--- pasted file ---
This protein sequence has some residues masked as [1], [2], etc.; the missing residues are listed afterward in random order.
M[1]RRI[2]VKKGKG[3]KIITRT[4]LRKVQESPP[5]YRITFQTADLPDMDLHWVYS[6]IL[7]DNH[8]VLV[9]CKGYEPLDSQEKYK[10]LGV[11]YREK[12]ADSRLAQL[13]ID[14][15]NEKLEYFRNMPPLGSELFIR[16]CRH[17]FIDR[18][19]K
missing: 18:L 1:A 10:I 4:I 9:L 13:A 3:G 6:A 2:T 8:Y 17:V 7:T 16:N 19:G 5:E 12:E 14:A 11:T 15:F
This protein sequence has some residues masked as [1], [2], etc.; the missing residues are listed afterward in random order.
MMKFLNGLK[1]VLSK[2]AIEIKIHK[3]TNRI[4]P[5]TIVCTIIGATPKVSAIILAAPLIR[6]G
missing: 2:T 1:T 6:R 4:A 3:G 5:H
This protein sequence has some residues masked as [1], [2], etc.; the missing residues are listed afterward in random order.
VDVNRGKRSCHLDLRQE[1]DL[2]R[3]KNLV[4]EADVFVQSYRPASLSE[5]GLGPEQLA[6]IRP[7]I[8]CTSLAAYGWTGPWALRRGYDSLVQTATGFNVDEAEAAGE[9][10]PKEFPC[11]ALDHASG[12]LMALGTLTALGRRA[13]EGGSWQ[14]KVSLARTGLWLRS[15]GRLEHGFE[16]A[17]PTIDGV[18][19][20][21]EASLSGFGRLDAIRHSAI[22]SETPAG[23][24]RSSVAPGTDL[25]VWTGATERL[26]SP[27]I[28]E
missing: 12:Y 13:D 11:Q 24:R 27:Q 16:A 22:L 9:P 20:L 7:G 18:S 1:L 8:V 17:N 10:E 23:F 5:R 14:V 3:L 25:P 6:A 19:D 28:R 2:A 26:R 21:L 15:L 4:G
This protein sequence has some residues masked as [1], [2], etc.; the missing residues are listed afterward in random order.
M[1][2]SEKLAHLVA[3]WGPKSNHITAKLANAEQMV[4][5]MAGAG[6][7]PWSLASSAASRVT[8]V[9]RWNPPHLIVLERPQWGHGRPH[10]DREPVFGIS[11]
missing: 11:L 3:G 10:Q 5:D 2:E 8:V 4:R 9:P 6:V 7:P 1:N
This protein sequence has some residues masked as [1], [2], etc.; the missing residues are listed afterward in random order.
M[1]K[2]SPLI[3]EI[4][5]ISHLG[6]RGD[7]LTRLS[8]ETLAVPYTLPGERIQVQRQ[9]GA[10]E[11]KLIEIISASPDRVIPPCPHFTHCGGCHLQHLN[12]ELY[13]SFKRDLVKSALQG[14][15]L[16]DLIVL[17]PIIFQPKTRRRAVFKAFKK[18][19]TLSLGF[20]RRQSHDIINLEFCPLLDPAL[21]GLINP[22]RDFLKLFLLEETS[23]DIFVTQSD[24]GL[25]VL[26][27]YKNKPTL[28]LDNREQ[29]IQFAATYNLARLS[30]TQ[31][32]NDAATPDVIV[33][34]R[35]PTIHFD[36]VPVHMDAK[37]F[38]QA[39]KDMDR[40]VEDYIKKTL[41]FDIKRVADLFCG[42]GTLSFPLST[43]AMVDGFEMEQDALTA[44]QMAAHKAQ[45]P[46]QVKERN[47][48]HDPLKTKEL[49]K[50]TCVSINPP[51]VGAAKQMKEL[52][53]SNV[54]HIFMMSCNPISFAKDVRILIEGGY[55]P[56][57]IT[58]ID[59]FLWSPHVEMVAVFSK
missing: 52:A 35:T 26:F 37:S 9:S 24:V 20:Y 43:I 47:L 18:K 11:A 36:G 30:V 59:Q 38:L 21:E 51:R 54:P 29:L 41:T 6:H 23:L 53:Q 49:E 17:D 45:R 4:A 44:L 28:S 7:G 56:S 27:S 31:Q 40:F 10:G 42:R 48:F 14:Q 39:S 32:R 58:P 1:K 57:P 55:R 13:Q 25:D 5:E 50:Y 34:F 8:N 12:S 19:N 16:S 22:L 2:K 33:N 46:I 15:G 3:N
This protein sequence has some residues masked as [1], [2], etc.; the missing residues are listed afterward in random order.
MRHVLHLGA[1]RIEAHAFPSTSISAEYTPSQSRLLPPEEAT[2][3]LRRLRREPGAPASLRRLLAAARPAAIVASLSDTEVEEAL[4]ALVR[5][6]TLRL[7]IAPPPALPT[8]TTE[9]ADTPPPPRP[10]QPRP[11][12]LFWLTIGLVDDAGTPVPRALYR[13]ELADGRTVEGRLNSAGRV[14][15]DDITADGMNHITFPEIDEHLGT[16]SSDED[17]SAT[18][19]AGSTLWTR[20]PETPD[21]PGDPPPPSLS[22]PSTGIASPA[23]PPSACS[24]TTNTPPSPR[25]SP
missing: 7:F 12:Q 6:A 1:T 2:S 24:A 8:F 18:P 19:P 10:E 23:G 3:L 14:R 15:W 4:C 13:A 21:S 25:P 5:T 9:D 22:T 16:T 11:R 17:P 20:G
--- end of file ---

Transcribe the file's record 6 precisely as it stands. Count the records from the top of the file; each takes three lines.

This protein sequence has some residues masked as [1], [2], etc.; the missing residues are listed afterward in random order.
MRHVLHLGA[1]RIEAHAFPSTSISAEYTPSQSRLLPPEEAT[2][3]LRRLRREPGAPASLRRLLAAARPAAIVASLSDTEVEEAL[4]ALVR[5][6]TLRL[7]IAPPPALPT[8]TTE[9]ADTPPPPRP[10]QPRP[11][12]LFWLTIGLVDDAGTPVPRALYR[13]ELADGRTVEGRLNSAGRV[14][15]DDITADGMNHITFPEIDEHLGT[16]SSDED[17]SAT[18][19]AGSTLWTR[20]PETPD[21]PGDPPPPSLS[22]PSTGIASPA[23]PPSACS[24]TTNTPPSPR[25]SP
missing: 7:F 12:Q 6:A 1:T 2:S 24:A 8:F 18:P 19:P 10:E 23:G 3:L 14:R 15:W 4:C 13:A 21:S 25:P 5:T 9:D 22:T 16:T 11:R 17:P 20:G